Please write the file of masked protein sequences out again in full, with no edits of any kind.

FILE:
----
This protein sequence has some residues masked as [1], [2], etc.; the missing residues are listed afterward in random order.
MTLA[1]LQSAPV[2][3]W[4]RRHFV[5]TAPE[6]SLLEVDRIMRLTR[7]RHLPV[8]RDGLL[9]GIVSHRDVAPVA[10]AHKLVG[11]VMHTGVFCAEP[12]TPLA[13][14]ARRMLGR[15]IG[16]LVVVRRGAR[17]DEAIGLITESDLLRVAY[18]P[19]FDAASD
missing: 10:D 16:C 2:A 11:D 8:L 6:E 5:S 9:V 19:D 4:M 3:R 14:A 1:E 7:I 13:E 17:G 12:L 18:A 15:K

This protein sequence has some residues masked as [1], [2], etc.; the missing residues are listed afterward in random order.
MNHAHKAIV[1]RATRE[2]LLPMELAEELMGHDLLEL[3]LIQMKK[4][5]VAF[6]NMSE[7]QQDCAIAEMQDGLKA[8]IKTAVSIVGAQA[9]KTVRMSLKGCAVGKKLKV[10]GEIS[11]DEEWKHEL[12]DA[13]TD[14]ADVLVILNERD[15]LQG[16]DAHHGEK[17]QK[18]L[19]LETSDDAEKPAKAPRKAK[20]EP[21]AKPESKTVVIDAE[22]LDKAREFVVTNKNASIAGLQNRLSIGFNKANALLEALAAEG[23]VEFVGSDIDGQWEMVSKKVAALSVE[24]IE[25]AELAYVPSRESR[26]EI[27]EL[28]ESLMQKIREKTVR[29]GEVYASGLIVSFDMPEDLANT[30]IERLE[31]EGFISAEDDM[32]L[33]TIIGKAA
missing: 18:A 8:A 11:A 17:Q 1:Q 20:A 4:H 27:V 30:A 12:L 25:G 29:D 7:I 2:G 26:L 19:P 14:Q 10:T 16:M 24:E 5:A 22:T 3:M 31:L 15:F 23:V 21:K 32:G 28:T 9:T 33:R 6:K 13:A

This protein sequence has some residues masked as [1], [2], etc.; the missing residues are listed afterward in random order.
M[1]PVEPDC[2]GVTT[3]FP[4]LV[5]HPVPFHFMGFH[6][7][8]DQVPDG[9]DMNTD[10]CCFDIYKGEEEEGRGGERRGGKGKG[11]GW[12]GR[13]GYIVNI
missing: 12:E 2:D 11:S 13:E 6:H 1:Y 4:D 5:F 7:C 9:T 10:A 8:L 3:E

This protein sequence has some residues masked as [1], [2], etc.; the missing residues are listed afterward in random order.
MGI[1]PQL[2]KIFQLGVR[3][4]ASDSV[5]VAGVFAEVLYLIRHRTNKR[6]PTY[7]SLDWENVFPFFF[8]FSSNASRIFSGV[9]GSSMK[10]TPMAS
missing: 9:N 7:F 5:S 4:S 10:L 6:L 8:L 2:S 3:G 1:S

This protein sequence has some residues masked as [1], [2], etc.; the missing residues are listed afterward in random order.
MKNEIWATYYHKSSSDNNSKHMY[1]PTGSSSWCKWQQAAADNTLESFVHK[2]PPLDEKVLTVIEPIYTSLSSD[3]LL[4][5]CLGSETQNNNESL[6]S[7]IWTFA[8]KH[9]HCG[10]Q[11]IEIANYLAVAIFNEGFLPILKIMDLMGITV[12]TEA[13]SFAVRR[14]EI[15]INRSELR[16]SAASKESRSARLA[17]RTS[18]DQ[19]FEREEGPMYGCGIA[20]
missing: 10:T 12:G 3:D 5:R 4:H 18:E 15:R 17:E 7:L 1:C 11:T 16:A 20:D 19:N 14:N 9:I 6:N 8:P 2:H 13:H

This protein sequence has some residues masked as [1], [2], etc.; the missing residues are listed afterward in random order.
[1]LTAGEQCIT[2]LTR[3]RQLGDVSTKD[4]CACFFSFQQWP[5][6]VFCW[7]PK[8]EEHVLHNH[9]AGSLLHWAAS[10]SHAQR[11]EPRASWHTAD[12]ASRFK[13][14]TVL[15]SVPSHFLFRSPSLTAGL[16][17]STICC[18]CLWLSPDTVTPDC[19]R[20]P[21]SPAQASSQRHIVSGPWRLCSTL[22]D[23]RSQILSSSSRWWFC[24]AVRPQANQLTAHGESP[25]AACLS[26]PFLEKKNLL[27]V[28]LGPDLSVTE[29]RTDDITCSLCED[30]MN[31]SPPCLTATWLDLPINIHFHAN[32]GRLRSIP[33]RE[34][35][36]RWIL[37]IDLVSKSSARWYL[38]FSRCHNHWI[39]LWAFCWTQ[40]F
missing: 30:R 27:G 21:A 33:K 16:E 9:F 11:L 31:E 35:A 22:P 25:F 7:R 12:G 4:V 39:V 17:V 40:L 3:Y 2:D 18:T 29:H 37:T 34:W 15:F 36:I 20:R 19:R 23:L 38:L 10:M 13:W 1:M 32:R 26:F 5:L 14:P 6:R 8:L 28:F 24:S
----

This protein sequence has some residues masked as [1], [2], etc.; the missing residues are listed afterward in random order.
MTLA[1]LQSAPV[2][3]W[4]RRHFV[5]TAPE[6]SLLEVDRIMRLTR[7]RHLPV[8]RDGLL[9]GIVSHRDVAPVA[10]AHKLVG[11]VMHTGVFCAEP[12]TPLA[13][14]ARRMLGR[15]IG[16]LVVVRRGAR[17]DEAIGLITESDLLRVAY[18]P[19]FDAASD
missing: 10:D 16:C 2:A 11:D 8:L 6:E 5:S 9:V 19:D 4:M 3:R 14:A 1:E 7:I 13:E 17:G 12:L 18:A 15:K

This protein sequence has some residues masked as [1], [2], etc.; the missing residues are listed afterward in random order.
MNHAHKAIV[1]RATRE[2]LLPMELAEELMGHDLLEL[3]LIQMKK[4][5]VAF[6]NMSE[7]QQDCAIAEMQDGLKA[8]IKTAVSIVGAQA[9]KTVRMSLKGCAVGKKLKV[10]GEIS[11]DEEWKHEL[12]DA[13]TD[14]ADVLVILNERD[15]LQG[16]DAHHGEK[17]QK[18]L[19]LETSDDAEKPAKAPRKAK[20]EP[21]AKPESKTVVIDAE[22]LDKAREFVVTNKNASIAGLQNRLSIGFNKANALLEALAAEG[23]VEFVGSDIDGQWEMVSKKVAALSVE[24]IE[25]AELAYVPSRESR[26]EI[27]EL[28]ESLMQKIREKTVR[29]GEVYASGLIVSFDMPEDLANT[30]IERLE[31]EGFISAEDDM[32]L[33]TIIGKAA
missing: 18:A 8:A 11:A 17:Q 1:Q 20:A 4:H 27:V 30:A 12:L 25:G 29:D 7:I 2:G 26:L 19:P 14:Q 10:T 16:M 24:E 5:A 22:T 3:M 31:L 15:F 23:V 21:K 32:G 28:T 9:T 33:R 6:K 13:A

This protein sequence has some residues masked as [1], [2], etc.; the missing residues are listed afterward in random order.
M[1]PVEPDC[2]GVTT[3]FP[4]LV[5]HPVPFHFMGFH[6][7][8]DQVPDG[9]DMNTD[10]CCFDIYKGEEEEGRGGERRGGKGKG[11]GW[12]GR[13]GYIVNI
missing: 12:E 2:D 11:S 13:E 6:H 1:Y 4:D 5:F 7:C 9:T 10:A 8:L 3:E

This protein sequence has some residues masked as [1], [2], etc.; the missing residues are listed afterward in random order.
MGI[1]PQL[2]KIFQLGVR[3][4]ASDSV[5]VAGVFAEVLYLIRHRTNKR[6]PTY[7]SLDWENVFPFFF[8]FSSNASRIFSGV[9]GSSMK[10]TPMAS
missing: 9:N 7:F 5:S 4:S 10:L 6:L 8:L 2:S 3:G 1:S

This protein sequence has some residues masked as [1], [2], etc.; the missing residues are listed afterward in random order.
MKNEIWATYYHKSSSDNNSKHMY[1]PTGSSSWCKWQQAAADNTLESFVHK[2]PPLDEKVLTVIEPIYTSLSSD[3]LL[4][5]CLGSETQNNNESL[6]S[7]IWTFA[8]KH[9]HCG[10]Q[11]IEIANYLAVAIFNEGFLPILKIMDLMGITV[12]TEA[13]SFAVRR[14]EI[15]INRSELR[16]SAASKESRSARLA[17]RTS[18]DQ[19]FEREEGPMYGCGIA[20]
missing: 10:T 12:G 3:D 5:R 4:H 18:E 15:R 17:E 7:L 1:C 11:T 16:A 20:D 19:N 14:N 9:I 6:N 8:P 2:H 13:H

This protein sequence has some residues masked as [1], [2], etc.; the missing residues are listed afterward in random order.
[1]LTAGEQCIT[2]LTR[3]RQLGDVSTKD[4]CACFFSFQQWP[5][6]VFCW[7]PK[8]EEHVLHNH[9]AGSLLHWAAS[10]SHAQR[11]EPRASWHTAD[12]ASRFK[13][14]TVL[15]SVPSHFLFRSPSLTAGL[16][17]STICC[18]CLWLSPDTVTPDC[19]R[20]P[21]SPAQASSQRHIVSGPWRLCSTL[22]D[23]RSQILSSSSRWWFC[24]AVRPQANQLTAHGESP[25]AACLS[26]PFLEKKNLL[27]V[28]LGPDLSVTE[29]RTDDITCSLCED[30]MN[31]SPPCLTATWLDLPINIHFHAN[32]GRLRSIP[33]RE[34][35][36]RWIL[37]IDLVSKSSARWYL[38]FSRCHNHWI[39]LWAFCWTQ[40]F
missing: 30:R 27:G 21:A 33:K 16:E 9:F 11:L 31:E 35:A 22:P 25:F 7:R 12:G 4:V 39:V 17:V 40:L 3:Y 2:D 18:T 29:H 37:T 34:W 15:F 36:I 20:R 19:R 23:L 38:L 10:M 13:W 1:M 32:R 26:F 5:L 14:P 6:R 8:L 28:F 24:S